We are both apprehensive about the difficulty of the recovery process she will face and how long it may take her to resume normal activity.

Anyone here been through hip replacement? Any advice, insight would be appreciated.
Grumpy,

My mother had a hip replacement at the Anderson Clinic in Mount Vernon 5 years ago with excellent results. I arranged to take 6 weeks off from work to assist her but she was up and around within a week. Wishing the best for your wife and looking forward to hearing your experience since mom might need the other hip done in a year or so.
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Had My Right Hip Replaced 4 Years Ago
Old 12-17-2011, 07:55 PM   #9
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Had My Right Hip Replaced 4 Years Ago

Grumpy,

Good luck to your wife. Here is a thread I started after I had my hip replaced back in 2007: Hip Replaced.... It is still the best think I've done healthwise in quite some time.
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Old 12-17-2011, 08:57 PM   #10
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Sorry to hear about your wife . My Mom had her hips replaced in her late 80's one at a time . She had a lot of pain before the procedures but was pain free after . The rehab really was not bad . It's easier for total hips then knees .
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Old 12-17-2011, 09:29 PM   #11
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My dad had both hips replaced a few years ago. The surgery substantially improved his quality of life.
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Old 12-17-2011, 09:46 PM   #12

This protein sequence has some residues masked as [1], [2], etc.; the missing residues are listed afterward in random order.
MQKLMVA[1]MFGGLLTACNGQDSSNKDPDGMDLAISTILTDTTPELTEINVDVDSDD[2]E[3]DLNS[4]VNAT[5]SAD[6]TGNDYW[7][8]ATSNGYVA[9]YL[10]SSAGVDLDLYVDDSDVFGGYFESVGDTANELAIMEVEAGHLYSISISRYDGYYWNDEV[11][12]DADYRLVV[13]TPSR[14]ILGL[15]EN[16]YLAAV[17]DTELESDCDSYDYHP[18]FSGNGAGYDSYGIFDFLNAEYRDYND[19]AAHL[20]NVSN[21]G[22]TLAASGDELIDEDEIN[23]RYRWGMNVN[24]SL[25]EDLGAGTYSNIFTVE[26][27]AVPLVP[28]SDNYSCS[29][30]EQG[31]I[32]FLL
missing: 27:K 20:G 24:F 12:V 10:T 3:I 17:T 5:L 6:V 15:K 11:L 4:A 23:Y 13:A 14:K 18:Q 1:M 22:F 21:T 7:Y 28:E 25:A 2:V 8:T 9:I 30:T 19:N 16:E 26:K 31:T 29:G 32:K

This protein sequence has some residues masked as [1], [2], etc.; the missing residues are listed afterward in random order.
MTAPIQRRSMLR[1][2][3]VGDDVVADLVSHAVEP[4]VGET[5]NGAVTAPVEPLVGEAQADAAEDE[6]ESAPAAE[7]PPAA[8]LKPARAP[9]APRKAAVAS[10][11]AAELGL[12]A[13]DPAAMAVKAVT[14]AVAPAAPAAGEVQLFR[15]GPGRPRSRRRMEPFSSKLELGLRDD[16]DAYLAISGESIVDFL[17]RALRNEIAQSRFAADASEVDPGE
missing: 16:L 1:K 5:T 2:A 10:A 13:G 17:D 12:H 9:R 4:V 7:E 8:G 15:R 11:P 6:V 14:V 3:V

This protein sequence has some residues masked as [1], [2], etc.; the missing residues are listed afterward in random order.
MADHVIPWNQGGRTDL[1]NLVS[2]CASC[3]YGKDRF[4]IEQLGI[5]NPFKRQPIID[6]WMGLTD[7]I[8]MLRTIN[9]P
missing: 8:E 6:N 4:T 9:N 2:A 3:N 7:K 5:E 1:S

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grumpy, best wishes to your wife on her upcoming surgery. I just know my BIL had that surgery last year and he recovered from it nicely. He told me it wasn't too bad relative to the physical therapy and the rehab time wasn't too long. 90 days and he was playing golf. I've got a knee replacement coming up again. Had the right knee done three years ago and now the left if giving me fits. It's bone on bone and all due to arthritis. Think I'll wait and do the recovery in the summer when it's too hot to play golf. I know knee replacement is a lot harder than hip replacement.
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Old 12-17-2011, 10:52 PM   #13
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My MIL actually had three hips replaced (a replacement of a 20-year replacement on one side) and all were successful. The first time she had both done at the same time, and she was very very diligent in doing the physical therapy, including her PT homework. Good luck to Mrs. Grumpy!
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Old 12-17-2011, 11:06 PM   #14
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I had a right total hip replacement in 2003 when I was 52 yrs due to osteoarthritis. I did a lot a research on the type of implant I wanted because I was so young and was looking for something that would last as long as possible. I chose a metal-on-metal implant, and found an ortho surgeon at Tampa General Hospital that only used metal-on-metal because of their longevity. The surgeon used a lateral approach because he believed there were fewer dislocations post-op.